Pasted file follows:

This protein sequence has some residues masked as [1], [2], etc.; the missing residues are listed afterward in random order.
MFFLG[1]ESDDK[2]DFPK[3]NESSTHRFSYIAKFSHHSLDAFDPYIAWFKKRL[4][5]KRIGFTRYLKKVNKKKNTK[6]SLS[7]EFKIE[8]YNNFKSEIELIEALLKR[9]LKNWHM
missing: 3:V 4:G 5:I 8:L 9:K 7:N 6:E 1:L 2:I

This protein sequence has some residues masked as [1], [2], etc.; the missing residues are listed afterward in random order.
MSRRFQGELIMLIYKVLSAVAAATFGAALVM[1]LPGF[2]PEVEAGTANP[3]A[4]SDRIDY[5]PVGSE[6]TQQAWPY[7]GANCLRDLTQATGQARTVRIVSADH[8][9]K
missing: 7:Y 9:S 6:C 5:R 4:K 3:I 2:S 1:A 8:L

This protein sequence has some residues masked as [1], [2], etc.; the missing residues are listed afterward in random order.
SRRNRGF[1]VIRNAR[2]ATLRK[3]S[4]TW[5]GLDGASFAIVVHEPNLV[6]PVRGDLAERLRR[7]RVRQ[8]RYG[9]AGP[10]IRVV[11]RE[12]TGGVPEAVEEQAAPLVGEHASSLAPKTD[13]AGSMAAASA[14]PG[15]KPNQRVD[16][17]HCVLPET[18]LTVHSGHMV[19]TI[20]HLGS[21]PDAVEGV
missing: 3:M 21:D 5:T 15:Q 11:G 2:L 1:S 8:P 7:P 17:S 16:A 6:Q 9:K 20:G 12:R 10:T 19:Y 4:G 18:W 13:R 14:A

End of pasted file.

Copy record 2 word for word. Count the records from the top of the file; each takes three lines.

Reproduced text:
This protein sequence has some residues masked as [1], [2], etc.; the missing residues are listed afterward in random order.
MSRRFQGELIMLIYKVLSAVAAATFGAALVM[1]LPGF[2]PEVEAGTANP[3]A[4]SDRIDY[5]PVGSE[6]TQQAWPY[7]GANCLRDLTQATGQARTVRIVSADH[8][9]K
missing: 7:Y 9:S 6:C 5:R 4:K 3:I 2:S 1:A 8:L